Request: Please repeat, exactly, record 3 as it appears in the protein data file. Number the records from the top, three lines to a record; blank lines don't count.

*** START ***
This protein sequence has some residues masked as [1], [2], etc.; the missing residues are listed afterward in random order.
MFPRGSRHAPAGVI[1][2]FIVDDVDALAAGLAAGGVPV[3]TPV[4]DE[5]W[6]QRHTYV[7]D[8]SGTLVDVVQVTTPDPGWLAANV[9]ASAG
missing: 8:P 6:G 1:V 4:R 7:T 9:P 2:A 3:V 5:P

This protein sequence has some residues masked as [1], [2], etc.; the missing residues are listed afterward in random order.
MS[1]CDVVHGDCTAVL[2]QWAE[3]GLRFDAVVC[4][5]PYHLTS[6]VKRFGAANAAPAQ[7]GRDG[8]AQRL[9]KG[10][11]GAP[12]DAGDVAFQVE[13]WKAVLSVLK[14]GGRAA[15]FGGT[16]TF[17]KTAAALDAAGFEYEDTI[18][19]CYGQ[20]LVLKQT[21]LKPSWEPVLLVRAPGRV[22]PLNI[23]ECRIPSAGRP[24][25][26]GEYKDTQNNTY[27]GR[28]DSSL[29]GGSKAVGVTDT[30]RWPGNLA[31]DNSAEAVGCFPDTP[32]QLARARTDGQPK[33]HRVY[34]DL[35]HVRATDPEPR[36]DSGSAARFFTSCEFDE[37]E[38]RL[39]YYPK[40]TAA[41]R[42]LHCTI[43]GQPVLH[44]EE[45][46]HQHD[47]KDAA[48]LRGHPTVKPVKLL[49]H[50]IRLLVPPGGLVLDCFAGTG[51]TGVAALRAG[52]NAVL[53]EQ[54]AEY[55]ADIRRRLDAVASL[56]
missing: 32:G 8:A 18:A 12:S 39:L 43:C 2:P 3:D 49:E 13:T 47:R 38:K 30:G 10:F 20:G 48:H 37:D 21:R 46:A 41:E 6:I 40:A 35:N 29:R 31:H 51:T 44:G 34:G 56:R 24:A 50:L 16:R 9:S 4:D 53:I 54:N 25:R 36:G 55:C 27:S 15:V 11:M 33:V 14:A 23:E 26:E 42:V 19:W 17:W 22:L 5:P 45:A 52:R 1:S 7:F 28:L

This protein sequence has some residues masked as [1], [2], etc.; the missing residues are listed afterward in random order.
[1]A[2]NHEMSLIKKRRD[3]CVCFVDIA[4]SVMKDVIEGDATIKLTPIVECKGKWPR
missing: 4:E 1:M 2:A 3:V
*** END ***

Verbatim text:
This protein sequence has some residues masked as [1], [2], etc.; the missing residues are listed afterward in random order.
[1]A[2]NHEMSLIKKRRD[3]CVCFVDIA[4]SVMKDVIEGDATIKLTPIVECKGKWPR
missing: 4:E 1:M 2:A 3:V